Gun owners show their metal in Hastings
About 40 stroll for 2nd Amendment

HASTINGS -- Most of us probably don't know it, but Michigan is among the 44 states where it's legal to carry a gun in public without a permit. [Actually, this is how we would like it - in fact. "Michigan is among the 44 states where it's legal to openly carry a gun in public. And like most states, in Michigan no permit is needed to open carry." - Mike S.]

To make that point, about 40 gun advocates walked out of Richie's Koffee Shop Inc. late Thursday afternoon with handguns holstered at their sides, part of a small but growing national movement to stand up for the constitutional right to bear arms. They strolled down this tidy west Michigan town's main street, barely causing a stir among passing motorists and pedestrians.
When they finished, the group -- mostly white men -- gathered around a fountain at the Barry County Courthouse and heard a red-meat, pro-Second Amendment speech by organizer Skip Coryell, 50, who wore his .40 caliber semi-automatic handgun openly for the first time and extolled the virtues of carrying a weapon.

"Look at all the people around you carrying guns and not a criminal in sight," said Coryell, a gun instructor and self-styled publisher who lives near Holland. "Quite frankly, I don't feel criminals would feel comfortable among us right now." He said educating people about their right to carry guns openly is the "next wave of the Second Amendment."

The event, tinged with local gun politics, was the latest statement from gun advocates around the country to promote and defend the open toting of handguns.

Earlier this summer, a small group caused a minor stir when they showed up to picnic at a park near Flint wearing holsters on their hips. On Sunday, 10 people made headlines in Boise, Idaho, when they carried handguns into the local zoo.

Peter Hamm, spokesman for the Brady Campaign, the largest U.S. gun control organization, said he doesn't dispute the legal right to carry weapons openly but thinks those who demonstrate for such rights are pushy and aggressive.

"Their No. 1 mission seems to be making other people nervous," he said. "That's a little childish. Of all the issues that need volunteerism in this country, in Michigan, in Detroit, you'd think people would find a more useful way to use their volunteer hours than walking around showing they have a gun."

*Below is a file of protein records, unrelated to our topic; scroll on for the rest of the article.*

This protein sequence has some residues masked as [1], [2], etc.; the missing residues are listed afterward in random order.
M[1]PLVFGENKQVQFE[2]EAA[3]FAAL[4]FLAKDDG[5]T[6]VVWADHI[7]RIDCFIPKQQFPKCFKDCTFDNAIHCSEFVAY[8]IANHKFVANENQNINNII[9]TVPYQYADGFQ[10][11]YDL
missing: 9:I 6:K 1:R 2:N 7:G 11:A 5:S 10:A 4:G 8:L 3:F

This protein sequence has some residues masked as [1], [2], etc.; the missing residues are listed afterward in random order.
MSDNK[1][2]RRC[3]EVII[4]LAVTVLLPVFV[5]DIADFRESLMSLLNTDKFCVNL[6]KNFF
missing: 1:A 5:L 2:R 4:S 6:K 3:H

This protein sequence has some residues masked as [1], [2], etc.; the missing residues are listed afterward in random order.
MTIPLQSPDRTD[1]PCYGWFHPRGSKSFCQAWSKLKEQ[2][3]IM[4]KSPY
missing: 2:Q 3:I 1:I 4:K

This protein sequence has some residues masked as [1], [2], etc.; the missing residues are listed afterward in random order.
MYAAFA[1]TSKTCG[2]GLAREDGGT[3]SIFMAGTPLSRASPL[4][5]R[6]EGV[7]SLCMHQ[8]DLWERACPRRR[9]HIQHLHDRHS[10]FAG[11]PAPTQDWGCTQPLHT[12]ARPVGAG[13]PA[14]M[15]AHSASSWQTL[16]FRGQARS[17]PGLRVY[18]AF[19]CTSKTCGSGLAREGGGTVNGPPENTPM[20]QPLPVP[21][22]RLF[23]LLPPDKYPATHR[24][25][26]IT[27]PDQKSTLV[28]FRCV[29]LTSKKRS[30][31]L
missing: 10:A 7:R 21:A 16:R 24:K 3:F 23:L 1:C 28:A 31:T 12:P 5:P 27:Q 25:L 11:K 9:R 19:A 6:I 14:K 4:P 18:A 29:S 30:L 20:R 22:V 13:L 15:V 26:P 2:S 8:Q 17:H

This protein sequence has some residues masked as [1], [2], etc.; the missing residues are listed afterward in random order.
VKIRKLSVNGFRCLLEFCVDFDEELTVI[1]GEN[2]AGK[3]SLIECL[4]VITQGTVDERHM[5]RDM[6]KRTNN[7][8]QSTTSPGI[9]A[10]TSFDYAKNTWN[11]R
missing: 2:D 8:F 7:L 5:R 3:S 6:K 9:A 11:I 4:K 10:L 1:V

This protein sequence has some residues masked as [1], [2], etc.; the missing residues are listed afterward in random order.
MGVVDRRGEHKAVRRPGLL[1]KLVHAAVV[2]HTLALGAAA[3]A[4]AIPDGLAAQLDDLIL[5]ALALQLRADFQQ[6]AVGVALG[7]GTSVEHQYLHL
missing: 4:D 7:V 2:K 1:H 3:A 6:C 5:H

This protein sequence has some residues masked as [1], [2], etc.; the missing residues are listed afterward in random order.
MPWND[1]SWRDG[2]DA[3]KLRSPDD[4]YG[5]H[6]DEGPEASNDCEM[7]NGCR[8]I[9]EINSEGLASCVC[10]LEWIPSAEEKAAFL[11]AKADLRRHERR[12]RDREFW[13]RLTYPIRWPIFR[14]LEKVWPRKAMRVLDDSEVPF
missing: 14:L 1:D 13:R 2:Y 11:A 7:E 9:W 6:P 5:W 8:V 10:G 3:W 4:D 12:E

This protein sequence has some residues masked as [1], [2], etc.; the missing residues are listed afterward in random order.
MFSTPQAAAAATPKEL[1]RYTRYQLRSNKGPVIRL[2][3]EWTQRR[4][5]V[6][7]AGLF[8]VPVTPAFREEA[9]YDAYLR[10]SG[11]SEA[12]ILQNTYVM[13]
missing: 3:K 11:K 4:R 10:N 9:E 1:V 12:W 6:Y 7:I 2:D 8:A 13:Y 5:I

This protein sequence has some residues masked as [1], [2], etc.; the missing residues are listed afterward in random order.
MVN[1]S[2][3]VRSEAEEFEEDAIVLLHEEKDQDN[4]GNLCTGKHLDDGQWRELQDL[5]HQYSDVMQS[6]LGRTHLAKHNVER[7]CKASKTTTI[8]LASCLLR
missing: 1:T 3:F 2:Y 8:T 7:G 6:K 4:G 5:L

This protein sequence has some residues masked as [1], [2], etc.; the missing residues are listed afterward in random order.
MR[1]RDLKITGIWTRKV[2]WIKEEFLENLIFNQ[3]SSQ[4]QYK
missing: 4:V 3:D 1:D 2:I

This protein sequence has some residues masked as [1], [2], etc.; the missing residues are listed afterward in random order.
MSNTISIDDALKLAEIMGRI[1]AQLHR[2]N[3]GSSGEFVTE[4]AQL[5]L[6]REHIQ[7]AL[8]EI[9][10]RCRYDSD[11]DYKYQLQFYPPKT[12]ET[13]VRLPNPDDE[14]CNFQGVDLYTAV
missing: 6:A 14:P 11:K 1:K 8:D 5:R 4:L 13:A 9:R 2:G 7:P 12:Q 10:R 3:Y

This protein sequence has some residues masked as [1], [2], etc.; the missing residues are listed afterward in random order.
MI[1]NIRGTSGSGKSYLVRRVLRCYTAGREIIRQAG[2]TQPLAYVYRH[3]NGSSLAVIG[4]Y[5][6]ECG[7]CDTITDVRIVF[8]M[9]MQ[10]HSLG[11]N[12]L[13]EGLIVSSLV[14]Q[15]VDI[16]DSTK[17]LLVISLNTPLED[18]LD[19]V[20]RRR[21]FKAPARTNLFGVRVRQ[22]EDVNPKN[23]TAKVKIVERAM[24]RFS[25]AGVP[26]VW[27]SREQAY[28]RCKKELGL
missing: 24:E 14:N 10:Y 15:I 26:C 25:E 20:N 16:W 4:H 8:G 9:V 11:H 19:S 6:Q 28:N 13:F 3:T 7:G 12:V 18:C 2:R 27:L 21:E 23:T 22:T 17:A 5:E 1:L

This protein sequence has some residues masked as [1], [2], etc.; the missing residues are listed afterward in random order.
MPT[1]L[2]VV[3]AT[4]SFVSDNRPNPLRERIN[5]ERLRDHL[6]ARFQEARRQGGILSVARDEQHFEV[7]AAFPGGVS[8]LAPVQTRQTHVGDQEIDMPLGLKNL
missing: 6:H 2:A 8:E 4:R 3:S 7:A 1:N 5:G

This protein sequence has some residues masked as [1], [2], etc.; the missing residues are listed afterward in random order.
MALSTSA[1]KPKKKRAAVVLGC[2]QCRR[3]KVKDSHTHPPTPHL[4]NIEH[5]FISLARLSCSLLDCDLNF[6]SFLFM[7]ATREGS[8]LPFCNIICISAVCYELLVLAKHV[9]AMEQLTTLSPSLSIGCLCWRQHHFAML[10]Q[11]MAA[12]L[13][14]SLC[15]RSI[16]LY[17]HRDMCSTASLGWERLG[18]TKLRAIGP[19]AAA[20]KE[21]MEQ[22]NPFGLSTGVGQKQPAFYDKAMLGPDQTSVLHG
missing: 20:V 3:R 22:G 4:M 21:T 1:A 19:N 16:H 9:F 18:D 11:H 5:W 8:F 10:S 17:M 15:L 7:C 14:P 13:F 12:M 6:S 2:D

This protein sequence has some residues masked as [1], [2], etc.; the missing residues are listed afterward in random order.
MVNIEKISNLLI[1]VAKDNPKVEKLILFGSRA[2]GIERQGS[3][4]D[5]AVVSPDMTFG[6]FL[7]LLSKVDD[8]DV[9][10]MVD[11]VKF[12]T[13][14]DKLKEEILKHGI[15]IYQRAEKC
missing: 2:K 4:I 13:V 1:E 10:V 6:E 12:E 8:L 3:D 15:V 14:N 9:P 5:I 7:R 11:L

Organizers said they were defying Hastings Police Chief Jerry Sarver, whom they say wants to stifle their gun rights.

Sarver, who's running for Barry County sheriff, denies that he wants to step on anyone's rights and acknowledged that Michigan law allows people to carry their handguns in a holster.

"We're not going to interfere with them," Sarver said before the rally. "I think that's what they want."

The event was heavily promoted on the Web site, the premier place on the Internet for those who like their pistols at their side. Web site cofounder Mike Stollenwerk, a retired Army officer, said he and partner John Pierce started the site in 2004 out of a mutual interest in U.S. gun laws.

"It's a couple of geeky guys who put together some maps and a database, and it became a movement," Stollenwerk said.

Stollenwerk said the recent U.S. Supreme Court ruling that assured the right of individuals to own and carry guns stoked some interest in the open-carry movement, but he added that it's been growing on its own.

His Web site has more than 8,500 registered members and has been attracting 600,000 visitors a month, he said.

The Hastings event was posted, and this week Stollenwerk issued a news release about it that suggested a looming confrontation in the streets. It didn't happen.

Heather Reed, 37, of Middleville, an unemployed animal-control officer, was among about a half dozen women who participated in Thursday's event.

"I enjoy the freedom of the Second Amendment and I want to make a point that women ought to be able to defend themselves," said Reed, who packed an inoperable two-shot black powder antique derringer she had borrowed. "Right now I can't afford the .38 I want."

Another gun toter was Alex Walden, 73, a retired dairy farmer who lives near Hastings and often carries his .32 caliber pistol with him in his holster. He said it makes him feel safer.

About 155,000 Michiganders -- about one in every 75 -- have permits to carry concealed weapons. They must first pass an approved gun safety course -- something those who carry their weapons in the open aren't required to do.

Carrying a gun openly in public doesn't require a permit, though people who want to purchase a handgun must fill out a form and turn it in to their local police or sheriff's department. The police agency is to check the buyer's background and issue a permit good for 10 days, according to the Michigan State Police Web site.

In 2002, Michigan's law changed to require county gun boards to issue concealed weapon permits to adults who passed an approved safety course and did not have criminal records. Prior to the change, gun boards could deny permits for any reason.

Dave Stevens, 56, a high school teacher and an NRA instructor with a shooting range in his backyard, holds a concealed weapons permit and usually would rather carry his handgun out of sight.

"I don't want to advertise. You make yourself a target if you do."

Still, on Thursday, he carried a loaded .45 caliber semi-automatic in the open.

While the event brought some business to the restaurant where she works, Desarai Haight, 23, a waitress at Richie's, said it left her a little nervous.

"I think there should be some kind of screening or test to make sure people who carry weapons are of sound mind," she said.